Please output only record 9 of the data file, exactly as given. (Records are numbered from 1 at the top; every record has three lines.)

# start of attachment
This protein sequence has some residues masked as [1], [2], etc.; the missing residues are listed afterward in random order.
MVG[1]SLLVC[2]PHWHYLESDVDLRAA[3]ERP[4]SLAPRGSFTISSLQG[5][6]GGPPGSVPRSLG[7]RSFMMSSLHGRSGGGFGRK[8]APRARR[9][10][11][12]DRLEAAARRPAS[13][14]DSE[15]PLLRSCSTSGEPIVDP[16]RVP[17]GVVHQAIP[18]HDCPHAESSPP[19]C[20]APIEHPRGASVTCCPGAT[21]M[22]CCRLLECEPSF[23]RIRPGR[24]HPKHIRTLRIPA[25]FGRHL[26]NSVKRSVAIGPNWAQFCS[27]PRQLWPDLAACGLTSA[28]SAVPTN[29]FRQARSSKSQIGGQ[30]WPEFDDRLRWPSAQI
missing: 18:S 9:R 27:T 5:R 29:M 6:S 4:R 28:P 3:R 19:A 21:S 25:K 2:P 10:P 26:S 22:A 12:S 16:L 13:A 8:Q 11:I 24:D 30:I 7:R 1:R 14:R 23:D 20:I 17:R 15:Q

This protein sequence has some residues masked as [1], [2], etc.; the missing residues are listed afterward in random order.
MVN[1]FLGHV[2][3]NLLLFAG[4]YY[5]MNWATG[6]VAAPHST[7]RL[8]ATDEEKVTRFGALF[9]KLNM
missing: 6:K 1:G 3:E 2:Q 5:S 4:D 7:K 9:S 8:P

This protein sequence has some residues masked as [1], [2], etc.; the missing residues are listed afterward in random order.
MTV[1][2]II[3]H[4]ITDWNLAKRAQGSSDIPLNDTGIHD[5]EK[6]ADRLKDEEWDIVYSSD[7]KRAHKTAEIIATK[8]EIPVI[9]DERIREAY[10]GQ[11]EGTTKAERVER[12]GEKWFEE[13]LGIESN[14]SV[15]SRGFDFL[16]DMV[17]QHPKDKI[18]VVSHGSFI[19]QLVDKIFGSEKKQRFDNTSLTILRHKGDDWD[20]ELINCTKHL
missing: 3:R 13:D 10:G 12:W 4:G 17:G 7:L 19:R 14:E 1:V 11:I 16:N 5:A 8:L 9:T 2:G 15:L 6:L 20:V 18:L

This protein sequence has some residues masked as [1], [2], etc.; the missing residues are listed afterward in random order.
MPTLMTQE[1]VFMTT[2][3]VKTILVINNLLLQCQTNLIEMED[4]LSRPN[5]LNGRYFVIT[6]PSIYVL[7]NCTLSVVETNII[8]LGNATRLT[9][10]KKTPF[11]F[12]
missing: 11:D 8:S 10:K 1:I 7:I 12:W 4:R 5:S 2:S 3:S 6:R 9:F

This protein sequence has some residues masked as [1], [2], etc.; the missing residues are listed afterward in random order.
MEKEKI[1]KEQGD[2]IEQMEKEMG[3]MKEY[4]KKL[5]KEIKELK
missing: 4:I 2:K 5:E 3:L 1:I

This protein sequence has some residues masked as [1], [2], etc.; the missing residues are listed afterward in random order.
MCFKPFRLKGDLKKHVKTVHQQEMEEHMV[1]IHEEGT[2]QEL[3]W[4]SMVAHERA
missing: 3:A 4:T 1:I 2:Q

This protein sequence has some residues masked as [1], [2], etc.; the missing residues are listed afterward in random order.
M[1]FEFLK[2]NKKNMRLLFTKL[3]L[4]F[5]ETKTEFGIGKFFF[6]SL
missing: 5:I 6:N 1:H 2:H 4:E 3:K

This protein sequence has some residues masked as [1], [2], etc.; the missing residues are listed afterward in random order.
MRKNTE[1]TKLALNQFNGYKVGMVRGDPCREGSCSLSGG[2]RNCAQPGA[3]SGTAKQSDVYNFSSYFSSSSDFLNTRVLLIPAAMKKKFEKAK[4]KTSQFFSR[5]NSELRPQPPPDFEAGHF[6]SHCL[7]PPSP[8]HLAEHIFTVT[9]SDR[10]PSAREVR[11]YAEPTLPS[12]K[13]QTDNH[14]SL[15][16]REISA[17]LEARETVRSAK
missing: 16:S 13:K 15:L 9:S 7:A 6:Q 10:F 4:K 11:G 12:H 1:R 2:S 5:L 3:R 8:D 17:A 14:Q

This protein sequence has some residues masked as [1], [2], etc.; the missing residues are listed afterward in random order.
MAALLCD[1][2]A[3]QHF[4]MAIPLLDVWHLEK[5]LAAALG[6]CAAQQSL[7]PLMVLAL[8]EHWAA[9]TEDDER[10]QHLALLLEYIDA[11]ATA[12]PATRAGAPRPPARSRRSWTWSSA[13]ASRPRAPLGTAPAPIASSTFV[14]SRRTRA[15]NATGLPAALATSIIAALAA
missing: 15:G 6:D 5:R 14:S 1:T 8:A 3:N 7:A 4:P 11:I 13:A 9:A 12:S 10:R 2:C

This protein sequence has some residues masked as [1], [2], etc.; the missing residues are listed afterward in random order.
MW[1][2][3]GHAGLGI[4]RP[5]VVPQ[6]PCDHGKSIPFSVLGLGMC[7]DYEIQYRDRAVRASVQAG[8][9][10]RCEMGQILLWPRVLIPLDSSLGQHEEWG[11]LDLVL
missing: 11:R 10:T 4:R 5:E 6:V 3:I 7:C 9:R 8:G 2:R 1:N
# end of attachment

This protein sequence has some residues masked as [1], [2], etc.; the missing residues are listed afterward in random order.
MAALLCD[1][2]A[3]QHF[4]MAIPLLDVWHLEK[5]LAAALG[6]CAAQQSL[7]PLMVLAL[8]EHWAA[9]TEDDER[10]QHLALLLEYIDA[11]ATA[12]PATRAGAPRPPARSRRSWTWSSA[13]ASRPRAPLGTAPAPIASSTFV[14]SRRTRA[15]NATGLPAALATSIIAALAA
missing: 15:G 6:D 5:R 14:S 1:T 8:A 3:N 7:A 4:P 11:I 13:A 9:A 12:S 10:R 2:C